Hereditary malformations of the extremities of various types in human beings have been described in the literature under such terms as syndactylism, polydactylism, brachydactylism, ectrodactylism, macrodactylism, hyperphalangism and hypophalangism. Other malformations of the extremities reported to be hereditary are such conditions as fragilitas osseum, cartilaginous exostosis and clubfoot. There is a vast literature replete with case reports and family histories of various inherited conditions.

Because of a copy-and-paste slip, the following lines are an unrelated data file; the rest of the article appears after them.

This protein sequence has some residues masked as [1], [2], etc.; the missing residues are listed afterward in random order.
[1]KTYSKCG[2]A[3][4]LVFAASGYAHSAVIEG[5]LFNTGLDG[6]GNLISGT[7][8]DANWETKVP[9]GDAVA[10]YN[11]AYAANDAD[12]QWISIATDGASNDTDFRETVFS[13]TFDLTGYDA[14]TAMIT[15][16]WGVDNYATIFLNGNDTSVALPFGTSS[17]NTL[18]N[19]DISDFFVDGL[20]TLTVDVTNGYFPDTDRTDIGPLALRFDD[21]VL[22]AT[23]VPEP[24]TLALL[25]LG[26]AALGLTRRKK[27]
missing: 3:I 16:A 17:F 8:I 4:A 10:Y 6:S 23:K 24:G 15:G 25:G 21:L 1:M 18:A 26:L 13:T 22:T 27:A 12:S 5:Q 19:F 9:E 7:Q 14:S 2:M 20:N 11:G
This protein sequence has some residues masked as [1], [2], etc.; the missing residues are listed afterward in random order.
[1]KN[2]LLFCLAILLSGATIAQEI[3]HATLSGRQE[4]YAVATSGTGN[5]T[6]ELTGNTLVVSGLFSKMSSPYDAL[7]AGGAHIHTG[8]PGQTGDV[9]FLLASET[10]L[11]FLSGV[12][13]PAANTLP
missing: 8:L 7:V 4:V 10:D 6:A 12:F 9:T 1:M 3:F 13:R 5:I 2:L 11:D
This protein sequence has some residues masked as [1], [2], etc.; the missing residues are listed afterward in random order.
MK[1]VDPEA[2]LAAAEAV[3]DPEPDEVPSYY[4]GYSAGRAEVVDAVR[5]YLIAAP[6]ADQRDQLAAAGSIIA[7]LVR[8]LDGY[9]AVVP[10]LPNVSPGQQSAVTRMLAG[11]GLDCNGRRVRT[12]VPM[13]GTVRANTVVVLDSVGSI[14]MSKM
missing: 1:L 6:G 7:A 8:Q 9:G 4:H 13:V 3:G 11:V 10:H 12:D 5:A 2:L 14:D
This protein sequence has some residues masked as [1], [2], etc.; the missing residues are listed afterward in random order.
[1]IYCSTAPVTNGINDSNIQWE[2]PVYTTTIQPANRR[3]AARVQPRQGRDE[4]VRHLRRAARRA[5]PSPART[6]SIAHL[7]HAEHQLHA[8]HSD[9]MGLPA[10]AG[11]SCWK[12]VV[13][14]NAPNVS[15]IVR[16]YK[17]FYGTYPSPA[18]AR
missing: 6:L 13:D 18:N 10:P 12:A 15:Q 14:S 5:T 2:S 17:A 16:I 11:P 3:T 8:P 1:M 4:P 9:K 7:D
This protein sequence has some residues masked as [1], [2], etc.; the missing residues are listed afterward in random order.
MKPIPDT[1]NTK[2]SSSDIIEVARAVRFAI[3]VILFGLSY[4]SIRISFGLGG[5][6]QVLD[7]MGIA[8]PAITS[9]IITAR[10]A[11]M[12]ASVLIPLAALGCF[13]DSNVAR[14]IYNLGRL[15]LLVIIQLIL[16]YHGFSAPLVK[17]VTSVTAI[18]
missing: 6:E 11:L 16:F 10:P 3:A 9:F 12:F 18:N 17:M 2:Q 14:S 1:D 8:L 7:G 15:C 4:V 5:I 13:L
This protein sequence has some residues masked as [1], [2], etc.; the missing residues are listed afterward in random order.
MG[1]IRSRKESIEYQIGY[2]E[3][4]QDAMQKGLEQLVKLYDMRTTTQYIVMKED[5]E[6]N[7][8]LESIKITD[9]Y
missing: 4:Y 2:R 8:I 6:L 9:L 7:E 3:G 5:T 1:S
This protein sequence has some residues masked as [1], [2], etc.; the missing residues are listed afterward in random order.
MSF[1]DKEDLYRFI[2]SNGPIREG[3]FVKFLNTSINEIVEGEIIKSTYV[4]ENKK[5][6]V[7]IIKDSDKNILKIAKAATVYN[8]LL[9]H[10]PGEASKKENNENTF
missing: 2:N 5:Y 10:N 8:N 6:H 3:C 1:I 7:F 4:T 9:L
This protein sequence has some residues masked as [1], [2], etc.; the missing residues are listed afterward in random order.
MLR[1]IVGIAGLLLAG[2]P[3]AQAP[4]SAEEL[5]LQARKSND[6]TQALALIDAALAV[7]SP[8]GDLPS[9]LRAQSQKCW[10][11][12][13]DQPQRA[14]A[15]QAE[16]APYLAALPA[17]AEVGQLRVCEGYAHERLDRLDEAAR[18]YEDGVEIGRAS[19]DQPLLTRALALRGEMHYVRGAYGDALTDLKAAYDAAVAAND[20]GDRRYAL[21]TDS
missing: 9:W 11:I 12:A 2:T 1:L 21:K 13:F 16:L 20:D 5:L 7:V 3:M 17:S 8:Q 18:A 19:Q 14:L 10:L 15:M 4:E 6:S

Among constitutional anomalies that are inherited may be mentioned such conditions as deaf-mutism, chronic hereditary trophodermia, harelip and cleft palate, congenital cataract and dwarfism, color blindness and hemophilia. A broader conception of inheritances of systemic faults is found in Sir Archibald Garrod's "Inborn Errors of Metabolism,"1 in which one finds a fine discussion of such faults in body chemistry as albinism, alkaptonuria, cystinuria, hematoporphyria congenita and pentosuria.
Harvey Cushing2 wrote an excellent monograph on symphallangism, in which there is absence or fusion of certain